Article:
• Have your student select one card from the blue stack and the green stack to create a number. For example, he may draw a green 4 and a blue 5 to create the number 54.
  • Have your student build the number with the Integer Blocks and say the number.
  • Next, you select a card from any of the three stacks.
  • If you select a blue or green card, replace the current digit of the same place value with the new card.
  • If you choose a card from the red stack (for example, 7), place that card to the left of the 5 to create the number 754.
  • Have your student build the new number with the Integer Blocks and say the number.
  • Play continues with you and your student exchanging digits to create new numbers to build and say.

3. Number Recall

Materials needed:

  • Math-U-See Integer Blocks
  • Decimal Street™ poster (this is included in the Integer Block Kit)
  • Dry erase board, marker, and eraser

Method:

Sit with your student back-to back, so that you can see the dry erase board and your student cannot. Your student needs to have access to the Integer Blocks and the Decimal Street™ poster.

  • Write a number on the dry erase board that contains up to 3 digits.
  • Read the number aloud to your student.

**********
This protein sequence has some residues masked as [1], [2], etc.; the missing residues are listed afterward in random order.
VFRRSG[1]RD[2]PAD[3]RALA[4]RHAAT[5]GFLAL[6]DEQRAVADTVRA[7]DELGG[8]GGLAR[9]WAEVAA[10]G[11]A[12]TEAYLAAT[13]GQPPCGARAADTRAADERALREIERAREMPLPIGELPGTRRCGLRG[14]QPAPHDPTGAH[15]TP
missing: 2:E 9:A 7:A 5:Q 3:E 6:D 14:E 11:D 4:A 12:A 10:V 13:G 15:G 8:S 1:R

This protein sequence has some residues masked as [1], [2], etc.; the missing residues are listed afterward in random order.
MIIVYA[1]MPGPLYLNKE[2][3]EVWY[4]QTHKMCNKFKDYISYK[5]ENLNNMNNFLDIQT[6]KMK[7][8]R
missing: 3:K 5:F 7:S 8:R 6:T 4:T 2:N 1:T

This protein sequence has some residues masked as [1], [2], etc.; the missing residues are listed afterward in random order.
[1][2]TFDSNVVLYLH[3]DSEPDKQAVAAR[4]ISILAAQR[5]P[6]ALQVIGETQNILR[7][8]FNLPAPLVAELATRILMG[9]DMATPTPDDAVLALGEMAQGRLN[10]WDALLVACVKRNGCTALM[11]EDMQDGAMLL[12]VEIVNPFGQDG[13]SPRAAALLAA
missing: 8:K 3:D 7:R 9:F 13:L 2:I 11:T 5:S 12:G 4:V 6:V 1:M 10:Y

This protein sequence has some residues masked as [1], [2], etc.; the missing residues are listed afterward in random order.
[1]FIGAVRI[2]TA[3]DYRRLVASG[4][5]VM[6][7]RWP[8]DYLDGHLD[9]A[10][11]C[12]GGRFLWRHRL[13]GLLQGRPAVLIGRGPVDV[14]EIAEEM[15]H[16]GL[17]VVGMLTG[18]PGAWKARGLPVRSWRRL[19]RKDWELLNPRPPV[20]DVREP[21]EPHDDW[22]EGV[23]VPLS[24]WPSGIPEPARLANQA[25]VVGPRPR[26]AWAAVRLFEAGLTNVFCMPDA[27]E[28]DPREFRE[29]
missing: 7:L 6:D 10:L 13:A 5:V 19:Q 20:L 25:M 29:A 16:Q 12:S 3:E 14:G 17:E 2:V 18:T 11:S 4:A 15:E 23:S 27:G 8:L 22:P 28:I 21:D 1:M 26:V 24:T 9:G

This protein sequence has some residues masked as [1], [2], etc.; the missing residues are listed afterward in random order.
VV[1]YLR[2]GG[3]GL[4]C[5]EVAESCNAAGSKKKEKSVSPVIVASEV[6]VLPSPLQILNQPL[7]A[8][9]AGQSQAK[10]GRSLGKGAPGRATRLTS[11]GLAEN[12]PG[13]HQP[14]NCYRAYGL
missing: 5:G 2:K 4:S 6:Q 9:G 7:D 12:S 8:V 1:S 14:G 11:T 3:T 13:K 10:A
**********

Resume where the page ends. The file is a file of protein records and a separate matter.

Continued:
• Your student builds the number that he has heard with the Integer Blocks.
  • Next, compare his model with the number on the board and verify it is correct.
  • Switch roles periodically so that your student has the opportunity to be the reader and builder.

4. Re-design a Number

This activity reinforces the concept of zero place holders. Zero is an important number for students to learn when teaching Place Value. If you had $50.00, without the zeros holding the place value, you might have only $5 or 5 cents. 

Materials needed:

  • Math-U-See Integer blocks
  • Decimal Street™ poster (this is included in the Integer Block Kit)
  • Dry erase board, marker, and eraser
  • Paper and pencil

Method:

  • Write a two-digit number on the dry erase board (for example, 63). Ask your student to build, write, and say the number on the Decimal Street™ poster.
  • Next, tell your student she is going to remodel the number. The new number will always have a zero in it. For example, you might ask her to remodel the number to become 603.
  •  Have your student build, write, and say the new number (603).
  • Discuss how the number changed and how it remained the same. For the given example, the digit 6 moved to the hundreds place, and the 3 remained in the units place and the zero shows that there are no tens. The number still contains the numerals 6 and 3.
  • This activity can be adapted to begin with a 3-digit number. For example, begin with 287 and ask your student to remodel it so it is 280.

These activities are simple to incorporate into your next maths lesson. See what your student likes and how they respond. Do they pick up place value better with a hands-on experience? Many kids do!

Here's a free download you might enjoy. It's a list of our favourite 100 Maths Activities that you can do outside the classroom:

We've put all 100 Maths Activity Ideas into a handy PDF!

Want to download a copy?

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Let us know which activities worked for you - and which ones your kids loved most in the comments

Have fun learning!

The Team at Maths Australia